Tutoring for your child is time/money well invested
When you are paying upwards a year to have your child private/publicly educated, the prospect of forking out for extra tuition may not sit well with you. But that is exactly what seems to be happening as an increasing number of parents look to “top-up” their child’s already expensive education with a private tutor.
According to experts in education, around 60-70 per cent of its students are from private/public schools, and numbers have been rising. Student body tend to fall into two groups. There are those who are struggling with a particular subject and benefit from one-to-one tuition. This does not necessarily imply a problem with the school, as even with the smaller classes of an independent establishment, teachers cannot always give all their pupils the attention they need. Or it may be that a different approach can provide that “eureka” moment, when it starts to make sense.
The second group consists of students who are already excelling but whose parents want to ensure they go on to their preferred school or university. For both groups, extra tuition is particularly popular in the run-up to exams, with maths and sciences the most commonly chosen subjects, although foreign languages are also high on the priority list.
“Rather than trying to cover a wide range of subjects, it makes sense to focus on one or two — whether those are the students’ weakest or those in which they excel. You can only do so much,”
Some schools, however, express reservations about private tutoring and believe parents should be able to rely entirely on the school. “If you’re sending a child to a good independent school and they need extra help, this should be provided in-house, through excellent teachers and support staff. However, let’s keep in mind the children are already under a lot of pressure, it’s a long day as it is and there’s a danger that children will lose the love of learning.
But for struggling pupils, tutoring can boost confidence and give previously underperforming children a track record of success. This creates a momentum of its own. For pupils who are already doing well, tutoring can offer scope for fine-tuning exam and revision technique.
Many educationist around the world recognize the danger of putting pressure on pupils but believes tutoring can be useful, particularly for A-level students wanting to ensure they get into their first choice of university. “Tutoring is also useful for boys who need a bit of a confidence boost — for example, pupils with special needs — or for those who require help with work discipline.”
For some parents, peer pressure is a factor. With so many hiring a tutor, the concern that neglecting to do so could leave your child at a disadvantage can be a powerful motivator.
“It’s not always enough to have a private/public school education, students also need to keep up with the competition. The bulk of our work is with children who are struggling, often where English is not their first language, while around 20 per cent is with students who are doing well but perhaps want extra help preparing for exams.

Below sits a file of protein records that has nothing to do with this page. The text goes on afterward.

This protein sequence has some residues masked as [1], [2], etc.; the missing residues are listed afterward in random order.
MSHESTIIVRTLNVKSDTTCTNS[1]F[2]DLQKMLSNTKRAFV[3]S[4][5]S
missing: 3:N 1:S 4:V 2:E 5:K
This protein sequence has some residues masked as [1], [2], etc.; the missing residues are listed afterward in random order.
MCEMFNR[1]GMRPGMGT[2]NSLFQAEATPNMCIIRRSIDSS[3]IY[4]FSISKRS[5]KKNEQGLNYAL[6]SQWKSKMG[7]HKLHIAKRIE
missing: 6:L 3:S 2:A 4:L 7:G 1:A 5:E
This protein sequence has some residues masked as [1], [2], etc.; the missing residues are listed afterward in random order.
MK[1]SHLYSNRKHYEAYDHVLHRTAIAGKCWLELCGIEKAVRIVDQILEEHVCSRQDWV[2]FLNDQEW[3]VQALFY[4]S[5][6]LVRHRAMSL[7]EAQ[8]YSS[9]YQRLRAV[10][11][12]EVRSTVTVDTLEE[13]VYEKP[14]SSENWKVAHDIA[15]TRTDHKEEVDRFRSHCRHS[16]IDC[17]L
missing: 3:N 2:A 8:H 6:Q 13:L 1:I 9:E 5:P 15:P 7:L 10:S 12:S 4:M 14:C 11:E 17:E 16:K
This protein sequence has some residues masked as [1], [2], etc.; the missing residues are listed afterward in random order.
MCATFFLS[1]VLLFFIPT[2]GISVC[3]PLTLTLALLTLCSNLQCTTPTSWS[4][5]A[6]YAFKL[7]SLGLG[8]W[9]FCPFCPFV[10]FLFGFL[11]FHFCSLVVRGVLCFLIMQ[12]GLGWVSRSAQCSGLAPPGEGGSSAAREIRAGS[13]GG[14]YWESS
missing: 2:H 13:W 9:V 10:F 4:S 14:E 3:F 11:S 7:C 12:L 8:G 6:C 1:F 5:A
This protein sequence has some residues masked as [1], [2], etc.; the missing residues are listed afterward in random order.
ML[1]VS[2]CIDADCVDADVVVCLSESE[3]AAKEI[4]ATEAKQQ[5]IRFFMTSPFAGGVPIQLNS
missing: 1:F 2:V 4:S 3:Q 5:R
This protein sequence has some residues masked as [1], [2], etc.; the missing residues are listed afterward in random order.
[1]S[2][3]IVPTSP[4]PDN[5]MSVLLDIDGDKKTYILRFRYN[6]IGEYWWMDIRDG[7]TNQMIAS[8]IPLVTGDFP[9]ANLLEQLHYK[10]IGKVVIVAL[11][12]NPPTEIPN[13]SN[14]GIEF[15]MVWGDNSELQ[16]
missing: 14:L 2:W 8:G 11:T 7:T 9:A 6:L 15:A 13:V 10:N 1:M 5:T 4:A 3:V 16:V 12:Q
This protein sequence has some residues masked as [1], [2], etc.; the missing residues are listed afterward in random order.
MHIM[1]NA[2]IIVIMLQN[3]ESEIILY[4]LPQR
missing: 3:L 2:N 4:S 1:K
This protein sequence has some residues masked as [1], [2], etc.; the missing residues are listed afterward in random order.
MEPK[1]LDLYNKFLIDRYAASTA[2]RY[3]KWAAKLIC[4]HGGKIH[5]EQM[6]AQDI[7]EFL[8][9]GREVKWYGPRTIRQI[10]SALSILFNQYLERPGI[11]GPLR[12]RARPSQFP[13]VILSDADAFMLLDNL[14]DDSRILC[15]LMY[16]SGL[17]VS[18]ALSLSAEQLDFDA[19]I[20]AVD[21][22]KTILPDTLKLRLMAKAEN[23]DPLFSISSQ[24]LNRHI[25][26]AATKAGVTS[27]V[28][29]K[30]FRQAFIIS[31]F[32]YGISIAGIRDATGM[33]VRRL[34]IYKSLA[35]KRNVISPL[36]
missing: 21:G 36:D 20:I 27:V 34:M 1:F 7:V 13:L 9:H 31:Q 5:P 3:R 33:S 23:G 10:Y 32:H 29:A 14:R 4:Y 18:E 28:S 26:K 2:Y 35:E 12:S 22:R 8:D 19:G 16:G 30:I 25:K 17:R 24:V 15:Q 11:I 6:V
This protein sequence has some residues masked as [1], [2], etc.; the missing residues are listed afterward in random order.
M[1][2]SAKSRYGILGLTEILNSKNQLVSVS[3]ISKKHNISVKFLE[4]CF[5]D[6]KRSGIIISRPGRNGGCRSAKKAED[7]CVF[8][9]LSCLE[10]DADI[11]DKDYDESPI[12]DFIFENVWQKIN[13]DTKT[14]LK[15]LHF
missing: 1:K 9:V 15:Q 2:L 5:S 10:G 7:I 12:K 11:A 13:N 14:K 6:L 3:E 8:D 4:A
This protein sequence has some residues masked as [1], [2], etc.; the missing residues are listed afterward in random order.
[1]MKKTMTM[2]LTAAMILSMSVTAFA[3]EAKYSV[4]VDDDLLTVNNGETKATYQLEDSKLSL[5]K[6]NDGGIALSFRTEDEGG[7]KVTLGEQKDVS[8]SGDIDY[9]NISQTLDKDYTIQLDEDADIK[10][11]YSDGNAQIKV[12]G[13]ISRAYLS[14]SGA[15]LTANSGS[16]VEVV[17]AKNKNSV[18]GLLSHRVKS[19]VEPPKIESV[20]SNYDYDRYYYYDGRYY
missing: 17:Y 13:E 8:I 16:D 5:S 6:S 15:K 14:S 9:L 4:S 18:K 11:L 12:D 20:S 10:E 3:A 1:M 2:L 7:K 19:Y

If you do hire a tutor, regular sessions maintain momentum. Four hours a week is typical, 2 hrs a week at a push but any less frequent and the benefits are likely to be lost in between meetings. We recommend two hours as the optimum length of each session. We also provide 60 mins and 90 mins sessions depending on requirements.
Where? Some parents choose their children to be tutored in common public places such as libraries. Some parents give the independence to select a spot or tutor on their adolescent children for tutoring. Let’s think about the distractions we are welcoming to during tutoring. We can cot over rule, as some parents choose the cheap is best, expensive is best, close to my home is the best formula for choosing a tutor.
The cost? According to several tutoring agencies fees posted online, $35/hr is a standard rate for one-on-one tutoring. Parents are charged $20-$40 per 1 hour sessions within the permutations and combinations of different programs offers etc.
Steps to choosing a suitable tutor
Often the best way to find a tutor is to go on the personal recommendation of someone you know. It may be worth approaching your child’s school to ask if they can suggest someone. Otherwise, online options which offer flexibility to fit around your routine.
The most important factor is whether the tutor can develop a rapport with your child. Just because a tutor has worked wonders with a friend’s offspring doesn’t mean they will be able to do the same for yours.
If you are hiring a home tutor, interview the tutor first. Ask for references and check that their qualifications are appropriate and that they’ve been screened by Criminal Background check. Book an initial session before committing further.
Sharing a tutor between friends reduces the cost but also removes one of the main advantages of tutoring, namely one-to-one attention. The exception is foreign languages, where groups could help in conversation practice, provided pupils are at a similar level.
There should be no need to supervise sessions and your presence in the room may be off-putting, although for younger children you may want to be in an adjoining room.
Any time you feel it is not working out you should be able to cancel your sessions, or change tutor if you are with an agency.
The best way to find and engage a tutor for your child(ren).
Find a place, those who has been in tutoring/teaching/mentoring for long time. Experience dealing with children, curriculum and current trends. Besides tis ,Check the credentials of that organization, Check, whether they can help your children well. Make sure you are not in any contract,you should be able to stop taking lessons anytime.